Biodiversity & Social Equity | Kew for a Pound

At Climate Action Now (CAN) we believe in restoring the lost biodiversity in our yards, local communities, cities and suburban forests. We also believe this is critical to the long term health of our planet and that we can all play a part in this global project.

But at times, the daily pressures of life get in the way. Are we going to make it work on time? Is there food in the refrigerator to make the family dinner tonight? Do I have enough money for this month’s groceries? 

Sustainability and focusing on eco-issues has very real financial and demographic fault lines. It has often been accused of being a concern of the privileged. 

That is why we work so hard to make CAN accessible to all. Our $5 campaign and focus on regular families and HOAs are consistent with our mission to make biodiversity something that everyone can become involved with.

With that value in mind we were thrilled to see the Kew for One Pound initiative in the UK. The Royal Botanic Gardens at Kew were created in 1759 by Prince Frederick and Princess Augusta and made public in the 1898 by Queen Victoria. The gardens cover over 300 acres in South West London including 14,000 trees, art galleries, exhibitions, playgrounds and glasshouses full of rare plants. It was recognised as a UNESCO World heritage site in 2003.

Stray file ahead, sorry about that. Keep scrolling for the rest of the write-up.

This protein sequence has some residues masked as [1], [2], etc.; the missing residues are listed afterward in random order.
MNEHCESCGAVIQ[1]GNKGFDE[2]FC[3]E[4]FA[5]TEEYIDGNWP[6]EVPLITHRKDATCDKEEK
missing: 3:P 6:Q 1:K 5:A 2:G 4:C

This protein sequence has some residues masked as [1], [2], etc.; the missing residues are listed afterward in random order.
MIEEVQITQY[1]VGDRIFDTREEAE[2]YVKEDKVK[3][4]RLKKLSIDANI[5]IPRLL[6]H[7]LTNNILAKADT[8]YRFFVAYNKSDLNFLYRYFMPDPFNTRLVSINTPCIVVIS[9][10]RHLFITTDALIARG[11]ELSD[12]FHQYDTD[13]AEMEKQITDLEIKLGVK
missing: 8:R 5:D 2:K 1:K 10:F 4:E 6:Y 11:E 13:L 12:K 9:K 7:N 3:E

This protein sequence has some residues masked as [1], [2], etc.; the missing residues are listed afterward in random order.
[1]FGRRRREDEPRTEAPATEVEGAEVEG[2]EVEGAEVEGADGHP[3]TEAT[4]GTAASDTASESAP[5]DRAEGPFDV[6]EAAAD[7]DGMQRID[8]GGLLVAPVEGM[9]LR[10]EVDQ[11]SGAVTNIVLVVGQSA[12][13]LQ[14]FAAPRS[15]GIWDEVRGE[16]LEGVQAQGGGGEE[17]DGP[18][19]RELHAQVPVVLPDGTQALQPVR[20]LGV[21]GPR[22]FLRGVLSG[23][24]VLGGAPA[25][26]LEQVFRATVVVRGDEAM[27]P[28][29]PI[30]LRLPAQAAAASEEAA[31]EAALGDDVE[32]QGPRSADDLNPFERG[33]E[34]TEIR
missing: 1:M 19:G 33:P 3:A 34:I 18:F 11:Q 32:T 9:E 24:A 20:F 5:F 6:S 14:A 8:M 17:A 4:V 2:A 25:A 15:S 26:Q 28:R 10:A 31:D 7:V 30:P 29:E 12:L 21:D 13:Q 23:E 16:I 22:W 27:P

Our purpose is to help stop biodiversity loss and develop nature-based solutions to some of humanity’s biggest global challenges.  Behind the scenes Kew employs over 350 scientists working to “understand and protect plants and fungi for the well-being of people and the future of all life on Earth.”

All that work is expensive and Kew relies on its visitor revenues to fund this critical research. A standard adult ticket bought on the day costs £19.50 ($26.50) and a family ticket for 2 adults and 2 children costs £44.50 ($60). For those on lower incomes this is an impossible barrier to entry. 

The new Kew for A Pound brings together biodiversity and social equity. Simply because you don’t have disposable incomes it does not mean you are not interested in the natural world and the urban green spaces around you. 

We love that they want to get everyone excited about restoring biodiversity & beautifying our suburban & city landscapes, yards, corporate campuses, suburban forests, highways and byways. This is for everyone and we want you to join us!

Julia Fawsley Grant, Board of Directors Climate Action Now – Director of Development. Julia coaches small companies working to do good in the world along with freelance business development, content and policy research. Her work on organisational Environmental, Social and Governance strategy has appeared in Eco Living Magazine, The Business Magazine, Start Ups Magazine and The Lawyer. 

*Image Credit: AdobeStock

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